A deputy Commissioner of Police, Mr Habel Dzombo and an assistant commissioner of police, Mr Alfred Imojaro Ipara died in October. Mr Dzombo, who was approaching his retirement age was the director of operations at Police Headquarters.
The country also lost some of its most refined artists both in drama and music.
Among these was Sammy Kimani Muya, a television comedian popularly known as Masanduku arap Simiti. Masanduku, who died in August, will be remembered for his hilarious acting in the Vioja Mahakamani programme.
The other is David Njuguna Kiarie, a pioneer street actor known as Nyengese who died in December. Nyengese died at Kenyatta National Hospital from injuries sustained in a road accident near Utalii Hotel on Thika road on the eve of his scheduled appearance at the much-publicised and successful Sunbeat Reggae day where special performers included South African's Lucky Dube
Among the musician were veteran benga maestro George Ojijo, 54, and veteran Ochieng (OK) Kabaselleh.
Ojijo died April and among his songs is the 1965 hit "Siku Gani Nitarudi Nyumbani Karachuonyo.
Kabaselleh, also known as Hajullas Mohammed Khalil, was known mostly for the hit, Zainabu and his Aids awareness campaign. The former Army officer died at in Nairobi.
In the same year, the country lost Tom Mpeti ole Surum, a young Maasai man who rose from the grass to grace and came to be known as a cultural ambassador for his ability to communicate and teach about the Maasai culture in the United States. Surum, who was in his early 30s died in a road accident on the Narok-Mai Mahiu Road in September.
The Media too was left grieving with the deaths of at least four journalists and two broadcasters
Among them were Maurice Awiti, a sports writer with the East African Standard and Stephen Sunguti, an Eldoret-based Nation photographer who was found dead with deep panga wounds. Both died in January
In the same month, veteran broadcaster with the Kenya Broadcasting Corporation, Zainabu Musa died. Musa had joined the then Voice of Kenya in 1968 and retired in 1986.
Musa Stephen, another KBC broadcaster also died in the same month. He was popular for his programme "Ndimi za Wahenga."
In September, the Nation again lost another journalist, Maina Mwaniki, who was based in Mombasa. Mwaniki, who had worked for the Nation for nearly 10 years died after a brief illness. He was an expert at the Kenya Ports Authority activities.
The Standard was again dealt another blow with the deaths of reporter Bernard Liru and former Advertising Manager Rodney Ngaywa Adagala. Liru died in a suspect car accident in Kaimosi in November while Adagala died in July.
The trade union movement also mourned with the departure of Mr Ali Mohammed, the secretary general of the Union of Posts and Telecommunication Employees in November. Another trade unionist who died in the same year was Mr Paul Abuto Omanga, the secretary general of the Kenya Union of Sugarcane Plantation Workers. He died in September.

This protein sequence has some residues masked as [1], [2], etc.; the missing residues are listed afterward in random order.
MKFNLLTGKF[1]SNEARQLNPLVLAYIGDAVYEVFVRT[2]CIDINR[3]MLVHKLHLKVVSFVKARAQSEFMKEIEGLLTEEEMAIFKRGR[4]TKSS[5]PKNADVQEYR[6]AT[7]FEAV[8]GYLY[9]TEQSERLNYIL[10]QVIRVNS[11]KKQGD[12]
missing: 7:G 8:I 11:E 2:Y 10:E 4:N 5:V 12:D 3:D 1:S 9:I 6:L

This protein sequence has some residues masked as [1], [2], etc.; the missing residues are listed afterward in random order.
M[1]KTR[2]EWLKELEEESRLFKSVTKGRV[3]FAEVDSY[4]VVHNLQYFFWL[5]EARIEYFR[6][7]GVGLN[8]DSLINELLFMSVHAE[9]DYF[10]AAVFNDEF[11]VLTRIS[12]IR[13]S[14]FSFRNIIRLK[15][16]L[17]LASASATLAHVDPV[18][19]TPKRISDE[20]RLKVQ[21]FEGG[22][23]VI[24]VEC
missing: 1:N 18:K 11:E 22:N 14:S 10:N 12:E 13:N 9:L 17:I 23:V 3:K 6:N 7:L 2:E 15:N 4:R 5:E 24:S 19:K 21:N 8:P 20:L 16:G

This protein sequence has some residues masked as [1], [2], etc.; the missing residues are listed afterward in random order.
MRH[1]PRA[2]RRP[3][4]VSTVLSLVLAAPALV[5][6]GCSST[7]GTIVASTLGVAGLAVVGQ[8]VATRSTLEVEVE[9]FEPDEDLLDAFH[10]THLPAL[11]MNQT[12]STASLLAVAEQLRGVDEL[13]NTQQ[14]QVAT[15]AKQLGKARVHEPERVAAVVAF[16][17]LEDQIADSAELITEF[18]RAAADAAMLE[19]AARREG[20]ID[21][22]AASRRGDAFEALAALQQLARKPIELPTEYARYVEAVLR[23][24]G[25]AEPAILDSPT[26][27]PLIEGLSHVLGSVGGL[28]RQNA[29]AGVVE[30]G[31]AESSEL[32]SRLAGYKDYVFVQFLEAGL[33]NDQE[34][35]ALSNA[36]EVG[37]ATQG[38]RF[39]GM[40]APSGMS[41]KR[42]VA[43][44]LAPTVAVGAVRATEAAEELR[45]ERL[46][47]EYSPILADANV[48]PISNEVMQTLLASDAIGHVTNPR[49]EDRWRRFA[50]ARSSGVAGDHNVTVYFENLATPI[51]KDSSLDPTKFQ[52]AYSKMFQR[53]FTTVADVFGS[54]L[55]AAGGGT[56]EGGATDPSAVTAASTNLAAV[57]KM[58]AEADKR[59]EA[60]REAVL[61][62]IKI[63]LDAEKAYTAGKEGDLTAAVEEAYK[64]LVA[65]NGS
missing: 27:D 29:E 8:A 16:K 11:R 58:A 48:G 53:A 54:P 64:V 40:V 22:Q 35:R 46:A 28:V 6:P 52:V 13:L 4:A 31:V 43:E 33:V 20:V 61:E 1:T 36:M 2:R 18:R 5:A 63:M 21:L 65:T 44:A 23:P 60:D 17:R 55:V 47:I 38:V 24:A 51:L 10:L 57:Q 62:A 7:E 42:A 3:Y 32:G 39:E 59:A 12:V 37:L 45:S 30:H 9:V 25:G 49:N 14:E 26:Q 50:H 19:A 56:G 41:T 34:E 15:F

Others who made a mark and whose services will be missed are Archbishop Benjamin Kahihia of the Afican Independent Pentecostal Church and the Mr Pavan Sharma, the founder of the Kenya-Hindu Mission.
Archbishop Kahihia died in March aged 80 while Mr Sharma, a human rights activists, and who published The Hindu newsletter, died in September.
The other religious leader who died was "Pope" Timothy Ahitila leader of the Legio Maria. He died in June.
Another was Mr Meshack Ndisi, a former board member and chairman of Public Relations and Fund Raising Committee of the AMREF. He was also a member of the Family Planning Association of Kenya's senior management committee He died in October.
Another was a director of the Nairobi Stock Exchange and founder of Francis Thuo and Partners company, Mr T.S. Chana who died in March.
A senior lecturer and former head of Applied Nutrition Programme (ANP) at the University of Nairobi, Dr Gabriel Kipng'eno Maritim also died in October.
Another lecturer, Mr Edward Onyango of Moi University died in March.
Internationally, among the deaths that grabbed world headlines were those of Nigerian dictator Sani Abacha and the perceived winner of the annulled 1993 Presidential Elections in the country Chief Mashood Abiola
Coming about one month apart, Sani Abacha death in June was met by Nigerians and the world with jubilation while that of Chief Abiola in July was met with grieve and disbelief.
Abacha's death after a heart attack was seen as the beginning of the country's departure with iron-fisted military rule but the death of Chief Abiola in prison in July was seen as a big blow to pro- democracy forces. Abacha was about to be released from his nearly-five-year detention by the new ruler.
In the same year, died Comoros Islands President Mohammed Taki in November. She had taken over power in 1996 after a General Election.
In January, Mr Walter Diemer, the inventor of the bubble chewing gun also died. He was 93 and had invented the gum at 23
British soccer star Justin Fashamu died in May and so did great musician Frank Sinatra. Sinatra, an Academy Award winning film star, died at age 82.
Multi-millionaire Rowland "Tiny" Roland, the brains behind the Lonrho conglomerate died in July.